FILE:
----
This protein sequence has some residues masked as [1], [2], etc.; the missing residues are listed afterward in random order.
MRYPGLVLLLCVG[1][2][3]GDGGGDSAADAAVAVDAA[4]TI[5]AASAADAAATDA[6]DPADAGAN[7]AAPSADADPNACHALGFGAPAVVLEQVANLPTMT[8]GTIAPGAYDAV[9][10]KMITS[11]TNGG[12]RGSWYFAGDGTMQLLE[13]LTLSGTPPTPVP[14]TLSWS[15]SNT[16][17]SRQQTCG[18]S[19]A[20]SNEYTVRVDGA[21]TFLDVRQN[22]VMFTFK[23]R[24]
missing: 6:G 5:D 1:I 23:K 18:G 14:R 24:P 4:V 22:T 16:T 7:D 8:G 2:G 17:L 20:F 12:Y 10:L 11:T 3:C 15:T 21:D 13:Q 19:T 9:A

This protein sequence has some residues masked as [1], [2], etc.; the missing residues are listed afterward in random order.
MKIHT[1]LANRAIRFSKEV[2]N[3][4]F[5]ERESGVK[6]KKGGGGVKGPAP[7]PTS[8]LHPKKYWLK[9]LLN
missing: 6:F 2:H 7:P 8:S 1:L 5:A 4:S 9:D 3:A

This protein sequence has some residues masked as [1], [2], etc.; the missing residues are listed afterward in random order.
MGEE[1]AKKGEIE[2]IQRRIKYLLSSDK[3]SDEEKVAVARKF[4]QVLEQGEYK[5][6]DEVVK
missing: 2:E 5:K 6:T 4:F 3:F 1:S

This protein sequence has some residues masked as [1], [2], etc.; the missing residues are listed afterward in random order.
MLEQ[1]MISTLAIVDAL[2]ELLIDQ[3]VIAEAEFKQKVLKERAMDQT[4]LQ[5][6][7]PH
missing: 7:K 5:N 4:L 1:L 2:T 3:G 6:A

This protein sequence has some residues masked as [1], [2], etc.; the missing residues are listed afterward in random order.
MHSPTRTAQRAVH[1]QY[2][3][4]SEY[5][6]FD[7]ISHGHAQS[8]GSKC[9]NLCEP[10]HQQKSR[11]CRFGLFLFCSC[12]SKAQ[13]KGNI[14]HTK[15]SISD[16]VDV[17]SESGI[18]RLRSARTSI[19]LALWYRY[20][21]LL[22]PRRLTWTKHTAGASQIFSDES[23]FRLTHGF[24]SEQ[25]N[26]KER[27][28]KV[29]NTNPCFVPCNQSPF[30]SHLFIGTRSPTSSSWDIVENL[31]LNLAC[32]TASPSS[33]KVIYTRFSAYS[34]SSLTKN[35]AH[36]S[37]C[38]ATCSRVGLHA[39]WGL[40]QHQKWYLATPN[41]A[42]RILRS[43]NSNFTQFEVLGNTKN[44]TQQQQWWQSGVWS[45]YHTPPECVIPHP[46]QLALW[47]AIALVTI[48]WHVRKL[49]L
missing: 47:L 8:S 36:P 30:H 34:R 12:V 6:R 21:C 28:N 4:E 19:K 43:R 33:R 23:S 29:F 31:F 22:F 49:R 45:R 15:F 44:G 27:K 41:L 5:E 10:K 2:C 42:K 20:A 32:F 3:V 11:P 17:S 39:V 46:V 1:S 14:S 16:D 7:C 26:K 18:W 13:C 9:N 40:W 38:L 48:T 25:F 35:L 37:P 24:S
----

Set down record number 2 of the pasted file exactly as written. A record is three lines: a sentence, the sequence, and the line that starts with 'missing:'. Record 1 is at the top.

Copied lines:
This protein sequence has some residues masked as [1], [2], etc.; the missing residues are listed afterward in random order.
MKIHT[1]LANRAIRFSKEV[2]N[3][4]F[5]ERESGVK[6]KKGGGGVKGPAP[7]PTS[8]LHPKKYWLK[9]LLN
missing: 6:F 2:H 7:P 8:S 1:L 5:A 4:S 9:D 3:A